Peg Smith, CEO of the American Camp Association, which represents 2,400 accredited camps, said about 10 million kids attend camp each year, the camp association says. Of 12,000 day and resident camps nationwide, 4,000 are privately owned for-profits and 8,000 are non-profit.

Among specialty camps and themed sessions, cooking instruction — inspired by such TV shows as Top Chef— is "hot, hot, hot," says Jill Tipograph, founder of, an independent camp consulting firm and author of Your Everything Summer Guide & Planner.

Wonder if they’ll learn any food safety.

To help families search, the camp association offers a database at, and there are a bunch of questions parents should ask. But few seem to ask about or promote microbiologically safe food. There are outbreaks of foodborne illness every year at camps across North America, including one at a hockey camp a couple of my daughters went to years ago; fortunately my kids weren’t there during the outbreak.

But parents shouldn’t have to rely on fortune or faith. Ask questions about a camp’s commitment to food that doesn’t make kids barf. For some areas, food service inspection results may be available on-line. Those responsible for our
 children for a week or month of parental relief should be promoting safe food along with camp virtues.

E. coli O26 outbreak at Idaho summer camp

My other youngest daughter is getting ready to go to camp for a month. I told her to watch the 1979 flick, Meatballs, again, for some tips as a councilor-in-training.

But not for food safety.

The Spokesman-Review reports that five kitchen workers at Camp Lutherhaven have been sickened by E. coli O26 Idaho Panhandle Health officials confirmed this morning.

Three more staffers are ill, but lab tests haven’t linked it to the bacterial infection.

No one has been hospitalized and the ill workers have been excluded from the kitchen. None of the 300-plus campers has reported getting sick during the first two weeks of summer camp along the shores of Lake Coeur d’Alene.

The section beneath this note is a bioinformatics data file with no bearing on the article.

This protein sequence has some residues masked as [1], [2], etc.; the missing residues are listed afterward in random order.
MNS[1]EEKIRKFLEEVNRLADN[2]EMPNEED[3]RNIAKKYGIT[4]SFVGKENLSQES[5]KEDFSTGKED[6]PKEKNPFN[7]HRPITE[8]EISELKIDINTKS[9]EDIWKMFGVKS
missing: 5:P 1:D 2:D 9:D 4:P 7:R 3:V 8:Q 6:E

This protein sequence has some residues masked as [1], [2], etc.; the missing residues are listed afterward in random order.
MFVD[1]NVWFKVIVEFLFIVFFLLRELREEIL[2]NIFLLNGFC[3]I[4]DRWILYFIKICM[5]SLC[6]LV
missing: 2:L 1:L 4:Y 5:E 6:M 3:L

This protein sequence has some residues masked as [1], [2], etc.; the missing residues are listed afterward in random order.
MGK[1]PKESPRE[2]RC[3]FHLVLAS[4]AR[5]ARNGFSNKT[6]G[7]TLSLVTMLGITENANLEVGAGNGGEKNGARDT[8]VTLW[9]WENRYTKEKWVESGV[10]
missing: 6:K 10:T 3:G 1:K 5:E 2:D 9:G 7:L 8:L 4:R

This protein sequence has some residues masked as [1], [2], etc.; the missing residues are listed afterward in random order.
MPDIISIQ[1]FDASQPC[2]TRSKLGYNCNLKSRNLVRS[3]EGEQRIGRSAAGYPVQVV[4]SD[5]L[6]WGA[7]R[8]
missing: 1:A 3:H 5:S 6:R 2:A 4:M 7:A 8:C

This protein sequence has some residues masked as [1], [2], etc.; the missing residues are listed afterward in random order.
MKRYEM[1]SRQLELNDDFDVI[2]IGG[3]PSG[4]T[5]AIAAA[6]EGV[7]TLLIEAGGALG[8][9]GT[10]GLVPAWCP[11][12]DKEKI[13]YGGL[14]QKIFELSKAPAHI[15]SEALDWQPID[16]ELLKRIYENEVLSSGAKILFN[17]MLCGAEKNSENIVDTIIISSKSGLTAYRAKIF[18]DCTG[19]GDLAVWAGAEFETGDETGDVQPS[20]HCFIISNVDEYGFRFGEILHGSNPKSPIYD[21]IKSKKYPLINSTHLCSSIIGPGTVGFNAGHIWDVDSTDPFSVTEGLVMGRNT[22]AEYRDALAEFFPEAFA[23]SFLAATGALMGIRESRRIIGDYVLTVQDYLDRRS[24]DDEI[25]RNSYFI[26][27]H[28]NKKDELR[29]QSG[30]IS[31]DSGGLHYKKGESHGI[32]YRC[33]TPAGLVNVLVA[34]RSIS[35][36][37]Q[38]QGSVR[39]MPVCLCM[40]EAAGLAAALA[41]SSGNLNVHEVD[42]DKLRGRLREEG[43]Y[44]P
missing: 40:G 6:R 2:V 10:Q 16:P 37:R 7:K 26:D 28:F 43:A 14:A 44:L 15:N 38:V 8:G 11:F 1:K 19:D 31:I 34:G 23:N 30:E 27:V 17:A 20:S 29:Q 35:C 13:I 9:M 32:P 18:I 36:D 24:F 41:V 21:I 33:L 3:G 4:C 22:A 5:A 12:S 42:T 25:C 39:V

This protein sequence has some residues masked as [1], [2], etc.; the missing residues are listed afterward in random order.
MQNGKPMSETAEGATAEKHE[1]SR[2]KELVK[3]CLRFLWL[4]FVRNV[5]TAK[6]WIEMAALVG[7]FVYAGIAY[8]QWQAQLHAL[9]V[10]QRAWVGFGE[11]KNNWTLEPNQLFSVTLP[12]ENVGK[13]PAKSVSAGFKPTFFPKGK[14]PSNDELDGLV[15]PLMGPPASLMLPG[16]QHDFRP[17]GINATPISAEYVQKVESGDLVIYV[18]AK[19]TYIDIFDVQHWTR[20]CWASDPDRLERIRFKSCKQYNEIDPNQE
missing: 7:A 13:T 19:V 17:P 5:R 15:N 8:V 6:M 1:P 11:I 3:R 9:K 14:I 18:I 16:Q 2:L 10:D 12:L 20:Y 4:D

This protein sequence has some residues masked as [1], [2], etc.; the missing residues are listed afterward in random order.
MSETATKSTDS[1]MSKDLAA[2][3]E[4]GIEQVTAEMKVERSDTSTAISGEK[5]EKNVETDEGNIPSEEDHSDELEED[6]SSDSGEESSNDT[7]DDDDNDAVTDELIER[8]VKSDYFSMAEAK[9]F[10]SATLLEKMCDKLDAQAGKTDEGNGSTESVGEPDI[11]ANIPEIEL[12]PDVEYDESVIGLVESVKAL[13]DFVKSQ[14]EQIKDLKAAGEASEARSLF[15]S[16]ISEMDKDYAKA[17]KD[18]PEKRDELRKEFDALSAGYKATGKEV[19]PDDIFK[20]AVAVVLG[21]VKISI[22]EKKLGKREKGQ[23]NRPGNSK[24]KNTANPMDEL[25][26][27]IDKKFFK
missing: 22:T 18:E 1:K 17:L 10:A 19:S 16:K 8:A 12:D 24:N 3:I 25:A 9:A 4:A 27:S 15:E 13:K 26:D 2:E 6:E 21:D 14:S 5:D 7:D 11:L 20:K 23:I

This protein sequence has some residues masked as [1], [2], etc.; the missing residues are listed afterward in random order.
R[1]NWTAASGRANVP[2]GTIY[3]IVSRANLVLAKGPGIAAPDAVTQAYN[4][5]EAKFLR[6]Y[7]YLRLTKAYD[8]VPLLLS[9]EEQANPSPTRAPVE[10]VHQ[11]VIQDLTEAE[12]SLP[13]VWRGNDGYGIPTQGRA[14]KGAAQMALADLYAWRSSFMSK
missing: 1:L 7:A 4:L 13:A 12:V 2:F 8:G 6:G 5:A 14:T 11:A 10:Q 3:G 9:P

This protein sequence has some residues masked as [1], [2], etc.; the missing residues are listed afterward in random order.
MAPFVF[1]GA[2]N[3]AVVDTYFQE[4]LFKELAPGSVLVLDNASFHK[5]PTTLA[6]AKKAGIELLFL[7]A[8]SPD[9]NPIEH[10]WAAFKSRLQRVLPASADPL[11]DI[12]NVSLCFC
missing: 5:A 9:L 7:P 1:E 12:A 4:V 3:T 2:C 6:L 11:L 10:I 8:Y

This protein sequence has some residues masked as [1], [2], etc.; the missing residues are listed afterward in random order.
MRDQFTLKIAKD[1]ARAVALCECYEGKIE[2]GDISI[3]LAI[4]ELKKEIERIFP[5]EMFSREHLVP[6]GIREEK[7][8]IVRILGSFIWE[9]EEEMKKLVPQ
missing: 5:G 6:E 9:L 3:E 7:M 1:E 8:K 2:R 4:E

A review of the camp by health and safety investigators determined that the camp’s food handling procedures were more than adequate. They suspect that the employees may have contracted the infection in their living quarters.

Food handler strikes soldiers with virus at Fort Benning

Some 150 soldiers at Fort Benning in Georgia have come down with what they suspect is a foodborne virus.

Common areas likes dining halls, barracks and buses are being sterilized, down to chairs and banisters.

Officials suspect it was spread by a food handler who was sick and coughed on the food or had dirty hands.

New report: UK petting farm E. coli could have been avoided; health types too slow to do anything

It’s Groundhog Day again for the Brits who once again have a report that public health types were too clueless about their jobs so a whole bunch of people became unnecessarily sick with E. coli O157.

Scotland, 1996. Wales, 2005. Now this. At least Prof. Hugh Pennington didn’t have to do the same report again.

Don’t eat poop, and if you do, make sure it’s cooked.

Raw animal feces usually are not cooked when children go play with them at petting zoos.

A report into Britain’s largest outbreak of E. coli O157 at an open farm last year concluded it could have been avoided if visitors had been kept away from animal feces.